We called for policy and systemic change, not just a (false) promise for a better tomorrow.
With the pandemic and stifled economy, alongside the corruption that has been so deeply rooted in society as a whole, we feel the anxiety and pressure of what our futures may hold. Unemployment is increasing, skills are scarce and university fees are exorbitantly high. We cannot sit back anymore and let the plague of corruption and poor governance decide our futures anymore.
The world is progressing, new technologies are emerging and the so-called fourth industrial revolution is expanding. We need to keep up with the swift changes of the world so that we too, can progress and move together with a clearer vision of a South Africa that works for all of us and not just a few.
Take for example, climate change. It is no longer tomorrow’s problem; we are experiencing it right now. It is evident from the devastating floods that occurred in Kwa-Zulu Natal, and more recently, parts of Eastern Cape hitting day zero of water outages.
It showed us that ill-preparedness, lack of awareness and action, can result in massive damage and losses, especially to those most vulnerable. We therefore cannot wait for another disaster to strike before we take action. We need to act now.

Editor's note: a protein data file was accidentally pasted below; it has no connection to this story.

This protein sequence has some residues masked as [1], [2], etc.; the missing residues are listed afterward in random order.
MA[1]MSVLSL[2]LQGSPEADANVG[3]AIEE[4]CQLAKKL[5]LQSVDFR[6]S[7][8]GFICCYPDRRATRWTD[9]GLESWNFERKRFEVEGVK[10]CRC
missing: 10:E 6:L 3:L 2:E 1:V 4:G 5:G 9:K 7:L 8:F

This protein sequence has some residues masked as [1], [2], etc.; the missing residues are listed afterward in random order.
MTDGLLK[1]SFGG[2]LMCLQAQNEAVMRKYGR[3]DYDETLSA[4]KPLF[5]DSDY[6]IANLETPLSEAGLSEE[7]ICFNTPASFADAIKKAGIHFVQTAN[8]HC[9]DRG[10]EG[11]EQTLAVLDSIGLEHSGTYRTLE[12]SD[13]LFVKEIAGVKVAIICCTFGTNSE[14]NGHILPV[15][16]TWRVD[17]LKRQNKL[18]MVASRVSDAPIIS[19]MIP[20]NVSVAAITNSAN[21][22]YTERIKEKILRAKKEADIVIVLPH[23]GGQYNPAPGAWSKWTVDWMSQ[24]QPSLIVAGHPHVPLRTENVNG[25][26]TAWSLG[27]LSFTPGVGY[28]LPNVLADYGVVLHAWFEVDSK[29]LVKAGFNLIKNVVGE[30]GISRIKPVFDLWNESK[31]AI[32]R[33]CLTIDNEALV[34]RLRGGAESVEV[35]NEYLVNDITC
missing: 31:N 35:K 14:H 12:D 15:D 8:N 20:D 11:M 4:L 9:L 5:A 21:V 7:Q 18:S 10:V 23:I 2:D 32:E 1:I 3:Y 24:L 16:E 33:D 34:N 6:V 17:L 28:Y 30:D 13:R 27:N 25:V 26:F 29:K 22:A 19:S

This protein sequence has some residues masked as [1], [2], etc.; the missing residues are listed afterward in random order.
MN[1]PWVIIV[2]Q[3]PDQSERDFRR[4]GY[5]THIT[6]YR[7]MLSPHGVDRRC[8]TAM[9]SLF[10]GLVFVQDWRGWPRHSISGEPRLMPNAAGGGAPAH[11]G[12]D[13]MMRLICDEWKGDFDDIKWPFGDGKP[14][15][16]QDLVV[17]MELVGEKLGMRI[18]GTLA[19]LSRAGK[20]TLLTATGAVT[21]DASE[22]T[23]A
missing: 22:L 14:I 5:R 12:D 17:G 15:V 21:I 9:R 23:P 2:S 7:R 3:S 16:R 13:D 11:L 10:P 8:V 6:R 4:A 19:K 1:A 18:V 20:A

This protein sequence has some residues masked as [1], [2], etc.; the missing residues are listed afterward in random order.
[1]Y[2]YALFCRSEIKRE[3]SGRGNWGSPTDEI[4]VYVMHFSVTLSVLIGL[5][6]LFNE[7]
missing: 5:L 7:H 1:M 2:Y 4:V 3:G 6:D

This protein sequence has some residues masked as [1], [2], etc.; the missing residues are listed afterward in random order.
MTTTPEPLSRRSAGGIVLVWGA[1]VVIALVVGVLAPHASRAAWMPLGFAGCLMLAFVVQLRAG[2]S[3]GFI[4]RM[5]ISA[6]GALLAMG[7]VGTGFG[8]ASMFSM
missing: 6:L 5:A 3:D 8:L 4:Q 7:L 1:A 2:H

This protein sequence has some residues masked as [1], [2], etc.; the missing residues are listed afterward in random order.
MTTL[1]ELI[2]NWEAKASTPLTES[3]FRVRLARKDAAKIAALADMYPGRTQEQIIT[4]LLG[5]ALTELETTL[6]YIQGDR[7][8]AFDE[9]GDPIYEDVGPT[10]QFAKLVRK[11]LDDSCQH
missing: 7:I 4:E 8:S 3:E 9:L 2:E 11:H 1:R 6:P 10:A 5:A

While it is our collective responsibility as young citizens of this country to take matters forward, we need support from all spheres of our society: public, government, private, religious and civil.
We must believe in our collective efforts, and if we trust in our abilities to create jobs, provide homes, build the economy and restore the basic rights of all people- then we must be entrusted with that responsibility.
We must renew the spirit of collective action, and restore the bonds of solidarity that helped build a people’s movement for change. And, the youth must be given a seat at the decision making table.
At this #YouthParade, we handed over a memorandum to highlight the major crises we are faced with, and solutions for a better society and a more prosperous future.